Ecological Footprint Assessment of Building Construction

Ecological Footprint Assessment of Building Construction

Sustainability is a major concern when considering the construction of a new building project as there is a definite effect of any construction on its surrounding environment. One tool to measure the ...
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US $
30

*(Excluding Mailing and Handling)



Direct Consumption: Energy and Water

Pp. 36-62 (27)

Jaime Solis-Guzman and Madelyn Marrero

Abstract

The impact sources of energy and water, which consume resources directly, are analysed. Both are crucial in the EF calculation. First, for energy consumption, both fuel and electricity are examined. The transformation of these two types of consumption into EF values is performed through the existing EF methodology, although certain procedures have to be adapted to the building sector. The conversion of energy to productive territory considers forest land as the productive land necessary for the absorption of CO2 emissions resulting from burning fuel. In the energy footprint of the building, the average absorption factor obtained from urban vegetation is applied. Using the absorption and emission factors established, the energy productivity is obtained.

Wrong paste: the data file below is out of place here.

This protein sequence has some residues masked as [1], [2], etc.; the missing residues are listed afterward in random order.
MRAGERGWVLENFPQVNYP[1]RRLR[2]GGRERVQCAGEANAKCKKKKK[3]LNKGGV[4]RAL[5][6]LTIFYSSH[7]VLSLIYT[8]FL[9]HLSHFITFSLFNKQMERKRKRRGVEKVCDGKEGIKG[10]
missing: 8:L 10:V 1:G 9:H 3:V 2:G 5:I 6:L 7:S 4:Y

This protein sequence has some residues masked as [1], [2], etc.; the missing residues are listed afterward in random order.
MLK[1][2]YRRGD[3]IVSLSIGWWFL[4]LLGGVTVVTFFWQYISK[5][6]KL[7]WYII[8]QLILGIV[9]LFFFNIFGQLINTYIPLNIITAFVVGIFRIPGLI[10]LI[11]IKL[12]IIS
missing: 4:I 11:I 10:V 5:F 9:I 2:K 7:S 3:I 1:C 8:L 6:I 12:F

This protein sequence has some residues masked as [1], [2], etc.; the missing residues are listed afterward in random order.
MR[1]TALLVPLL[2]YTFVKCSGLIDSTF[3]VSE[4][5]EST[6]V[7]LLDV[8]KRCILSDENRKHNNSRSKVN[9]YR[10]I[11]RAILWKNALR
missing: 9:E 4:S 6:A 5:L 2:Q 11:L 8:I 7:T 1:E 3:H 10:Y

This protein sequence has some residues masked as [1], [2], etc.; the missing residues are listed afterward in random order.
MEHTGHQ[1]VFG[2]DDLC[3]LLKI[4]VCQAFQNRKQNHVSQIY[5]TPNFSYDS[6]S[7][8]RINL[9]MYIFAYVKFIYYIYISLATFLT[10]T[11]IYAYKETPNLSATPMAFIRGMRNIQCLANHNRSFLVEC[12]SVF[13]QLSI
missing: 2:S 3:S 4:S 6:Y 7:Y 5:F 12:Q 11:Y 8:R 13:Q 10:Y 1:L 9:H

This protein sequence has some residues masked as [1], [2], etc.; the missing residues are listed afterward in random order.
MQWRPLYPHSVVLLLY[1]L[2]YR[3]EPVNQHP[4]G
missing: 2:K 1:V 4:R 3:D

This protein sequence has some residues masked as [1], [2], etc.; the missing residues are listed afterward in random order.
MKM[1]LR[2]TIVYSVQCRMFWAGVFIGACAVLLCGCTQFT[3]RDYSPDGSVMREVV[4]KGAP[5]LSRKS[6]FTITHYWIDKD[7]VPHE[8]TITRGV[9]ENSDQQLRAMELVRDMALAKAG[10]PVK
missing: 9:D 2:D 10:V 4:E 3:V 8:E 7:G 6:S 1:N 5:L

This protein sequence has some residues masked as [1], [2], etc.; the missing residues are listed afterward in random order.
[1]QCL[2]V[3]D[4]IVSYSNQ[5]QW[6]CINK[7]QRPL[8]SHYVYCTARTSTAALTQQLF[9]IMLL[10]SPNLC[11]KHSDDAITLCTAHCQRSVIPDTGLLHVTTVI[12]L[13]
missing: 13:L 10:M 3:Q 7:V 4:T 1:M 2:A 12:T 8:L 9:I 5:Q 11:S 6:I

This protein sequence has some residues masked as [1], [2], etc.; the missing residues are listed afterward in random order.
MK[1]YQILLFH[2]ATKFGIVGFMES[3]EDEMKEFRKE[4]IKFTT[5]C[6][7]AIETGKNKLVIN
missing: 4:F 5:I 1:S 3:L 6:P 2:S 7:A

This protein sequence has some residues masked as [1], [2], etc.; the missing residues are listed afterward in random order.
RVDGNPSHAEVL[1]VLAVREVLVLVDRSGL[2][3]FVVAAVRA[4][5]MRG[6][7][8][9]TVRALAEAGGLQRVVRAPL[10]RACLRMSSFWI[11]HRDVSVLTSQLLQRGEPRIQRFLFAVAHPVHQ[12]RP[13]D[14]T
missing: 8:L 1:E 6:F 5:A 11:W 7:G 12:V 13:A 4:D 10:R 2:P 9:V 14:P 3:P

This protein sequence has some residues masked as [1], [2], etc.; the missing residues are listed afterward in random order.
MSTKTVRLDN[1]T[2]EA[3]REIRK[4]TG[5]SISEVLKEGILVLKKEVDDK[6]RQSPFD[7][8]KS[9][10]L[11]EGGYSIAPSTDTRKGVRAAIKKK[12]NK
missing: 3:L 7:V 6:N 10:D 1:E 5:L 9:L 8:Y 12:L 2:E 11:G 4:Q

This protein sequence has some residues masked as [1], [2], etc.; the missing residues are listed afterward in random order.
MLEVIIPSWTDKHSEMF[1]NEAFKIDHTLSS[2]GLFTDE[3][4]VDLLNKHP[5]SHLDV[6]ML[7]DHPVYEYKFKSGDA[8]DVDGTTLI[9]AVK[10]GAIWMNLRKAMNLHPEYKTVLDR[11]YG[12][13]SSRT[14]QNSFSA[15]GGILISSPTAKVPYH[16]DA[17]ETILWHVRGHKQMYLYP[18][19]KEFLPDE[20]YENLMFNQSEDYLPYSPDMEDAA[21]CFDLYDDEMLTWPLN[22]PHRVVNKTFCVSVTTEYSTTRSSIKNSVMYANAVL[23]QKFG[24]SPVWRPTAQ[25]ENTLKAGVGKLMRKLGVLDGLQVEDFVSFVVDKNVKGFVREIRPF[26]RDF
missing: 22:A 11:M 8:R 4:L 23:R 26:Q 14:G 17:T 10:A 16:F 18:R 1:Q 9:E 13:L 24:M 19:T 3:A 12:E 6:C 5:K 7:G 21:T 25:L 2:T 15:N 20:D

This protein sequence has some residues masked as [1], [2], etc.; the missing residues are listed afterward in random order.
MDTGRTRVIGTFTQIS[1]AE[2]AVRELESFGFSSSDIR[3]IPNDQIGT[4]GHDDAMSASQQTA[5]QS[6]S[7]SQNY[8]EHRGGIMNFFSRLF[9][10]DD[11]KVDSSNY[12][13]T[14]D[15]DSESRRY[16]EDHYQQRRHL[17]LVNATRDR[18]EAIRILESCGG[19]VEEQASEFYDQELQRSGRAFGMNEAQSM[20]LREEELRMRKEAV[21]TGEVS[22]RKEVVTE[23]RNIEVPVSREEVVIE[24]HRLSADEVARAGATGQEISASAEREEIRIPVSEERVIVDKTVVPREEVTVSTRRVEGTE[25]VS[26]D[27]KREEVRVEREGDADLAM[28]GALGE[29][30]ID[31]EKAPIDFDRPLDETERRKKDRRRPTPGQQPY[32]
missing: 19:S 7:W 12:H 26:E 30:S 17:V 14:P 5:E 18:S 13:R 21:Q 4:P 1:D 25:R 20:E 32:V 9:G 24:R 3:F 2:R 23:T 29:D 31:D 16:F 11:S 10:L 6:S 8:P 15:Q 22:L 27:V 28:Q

Secondly, the water supply EF is evaluated. Generally, all EF studies obviate this aspect due to the intrinsic difficulty of transforming water consumption data into a quantity of consumed land; a transformation is proposed. In the water EF, the forest productivity is employed, which is taken as 1,500 m3/ha/year.

Keywords:

Absorption factor, Conversion factors, Dwelling construction, Ecological footprint, Electricity, Emission factor, Energy, Forest productivity, Fuel, Fuel productivity factor, Productive land, Water consumption.

Affiliation:

University of Seville Ave. Reina Mercedes 4-a, 41007 Seville, Spain.